Today was spent running between bike shops. A week short of the 1 year anniversary of buying the Giant Simple 3, the bike went in for repairs to fix shifting issues.
The first repair was to replace a stretched shift cable and shift housing. There were still shift problems so the bike had to go back to the store I bought it from.
While the bike was being looked at, I had to waste a lot of time in a coffee shop until the bike was ready. I returned to the store and rode it around the parking lot. It still was not shifting into 3rd gear. The mechanic thought the shift housing was sitting too far out and wasn’t pushing the shift rod in far enough. More runs around the parking lot. The shifting improved but still refused to shift into 3rd unless I back pedaled and put on the brake.
After a few hours at the store, the mechanic decided the only thing left was to take the hub apart. It was obviously going to be a warranty repair and since it was only about a week left on the warranty, the examination had to be done now.
Heavy snow was falling for about a half hour before tapering off. The mechanic found a spring unwinding on the axle. The spring shifted the gears into 3rd gear. The bike was put back together and I was told not to do much shifting because the spring could break and damage parts. I’m waiting for Shimano to allow a warranty repair.
The bike still worked and I shifted into 1st gear and left it there while hooking up the 5 foot plow. The higher elevation on the pathway was covered in about a half inch of snow. It was plowed quickly, leaving a ridge of snow on the pathway with a five foot wide path on one side of the pathway and about 2 feet on the other side of the snow ridge. Maybe tomorrow I’ll go out and hook up the plow and push the snow ridge off the pathway. It was just a quick clean today.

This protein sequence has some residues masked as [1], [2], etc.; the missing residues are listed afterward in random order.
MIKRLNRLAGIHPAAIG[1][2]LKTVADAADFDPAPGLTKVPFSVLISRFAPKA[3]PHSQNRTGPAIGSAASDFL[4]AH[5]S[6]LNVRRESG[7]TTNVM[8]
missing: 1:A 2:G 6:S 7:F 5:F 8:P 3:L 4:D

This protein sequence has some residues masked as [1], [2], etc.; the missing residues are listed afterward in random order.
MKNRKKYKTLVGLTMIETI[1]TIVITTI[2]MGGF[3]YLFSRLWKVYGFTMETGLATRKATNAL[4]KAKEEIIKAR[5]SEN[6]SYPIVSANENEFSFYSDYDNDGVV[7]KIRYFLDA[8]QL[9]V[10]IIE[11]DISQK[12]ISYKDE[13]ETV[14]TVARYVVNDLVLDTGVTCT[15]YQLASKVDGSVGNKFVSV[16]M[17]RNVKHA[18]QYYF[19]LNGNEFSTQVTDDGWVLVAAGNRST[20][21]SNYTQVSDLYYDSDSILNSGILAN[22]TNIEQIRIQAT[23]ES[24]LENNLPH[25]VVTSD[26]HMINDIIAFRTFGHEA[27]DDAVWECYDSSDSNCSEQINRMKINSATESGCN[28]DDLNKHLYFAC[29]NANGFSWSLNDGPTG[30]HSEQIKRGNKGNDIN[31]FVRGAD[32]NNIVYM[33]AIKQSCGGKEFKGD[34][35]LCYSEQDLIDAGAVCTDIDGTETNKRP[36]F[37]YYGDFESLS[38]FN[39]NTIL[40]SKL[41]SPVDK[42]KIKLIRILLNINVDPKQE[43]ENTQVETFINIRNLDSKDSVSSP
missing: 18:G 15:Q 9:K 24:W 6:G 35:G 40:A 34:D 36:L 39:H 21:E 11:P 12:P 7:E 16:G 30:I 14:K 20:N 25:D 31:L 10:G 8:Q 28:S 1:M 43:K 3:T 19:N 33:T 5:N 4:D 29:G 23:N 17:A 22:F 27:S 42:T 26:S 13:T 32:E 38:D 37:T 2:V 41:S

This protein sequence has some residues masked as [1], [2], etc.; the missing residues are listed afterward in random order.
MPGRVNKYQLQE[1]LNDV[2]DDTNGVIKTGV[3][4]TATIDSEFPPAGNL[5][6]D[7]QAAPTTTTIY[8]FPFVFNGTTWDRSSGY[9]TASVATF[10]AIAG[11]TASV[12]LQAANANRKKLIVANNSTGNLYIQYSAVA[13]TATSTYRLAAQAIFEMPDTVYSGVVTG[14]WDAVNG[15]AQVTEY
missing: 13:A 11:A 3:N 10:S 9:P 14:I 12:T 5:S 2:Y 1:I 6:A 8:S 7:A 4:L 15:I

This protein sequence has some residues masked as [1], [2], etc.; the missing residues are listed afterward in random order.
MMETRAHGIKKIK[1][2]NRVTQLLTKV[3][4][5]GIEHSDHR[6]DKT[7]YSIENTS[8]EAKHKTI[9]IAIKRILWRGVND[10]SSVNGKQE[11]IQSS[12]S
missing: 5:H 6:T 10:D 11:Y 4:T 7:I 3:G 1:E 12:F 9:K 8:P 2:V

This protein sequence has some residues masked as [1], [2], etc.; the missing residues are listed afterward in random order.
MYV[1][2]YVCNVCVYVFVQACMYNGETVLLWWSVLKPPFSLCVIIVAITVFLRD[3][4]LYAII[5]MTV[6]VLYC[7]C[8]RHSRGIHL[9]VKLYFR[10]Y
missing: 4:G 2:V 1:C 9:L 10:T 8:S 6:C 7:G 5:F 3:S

The new rear wheel mounts are flat steel bar. They allow me to raise or lower the wheels by bending the steel. Today with the light snow, I bent the wheels up and put the whole blade on the pavement. In deeper snow I can adjust the wheels down several inches. This works very well for setting the plow height to exactly what is needed for the snow conditions.
In 1st gear I was doing about 15 kph up to about 20 kph maximum at a very high cadence. Surprisingly, the Ice Spiker studded tires occasionally lost traction now and then on icy patches hidden in the snow for a fraction of a second. It is rare for this to happen but remember a 5 foot plow does offer resistance in snow so I often hook up tire chains as well if snow is several inches deep.
Once the plowing was completed, I bent the wheels back down and raced home, coasting down hills. Since I didn’t bring my panniers with tools and a leash to pull the plow to the side, it was not possible to push the snow ridge off the pathway. Tomorrow I may load up all the gear and finish the job. Snow should end soon. Nothing is falling tonight.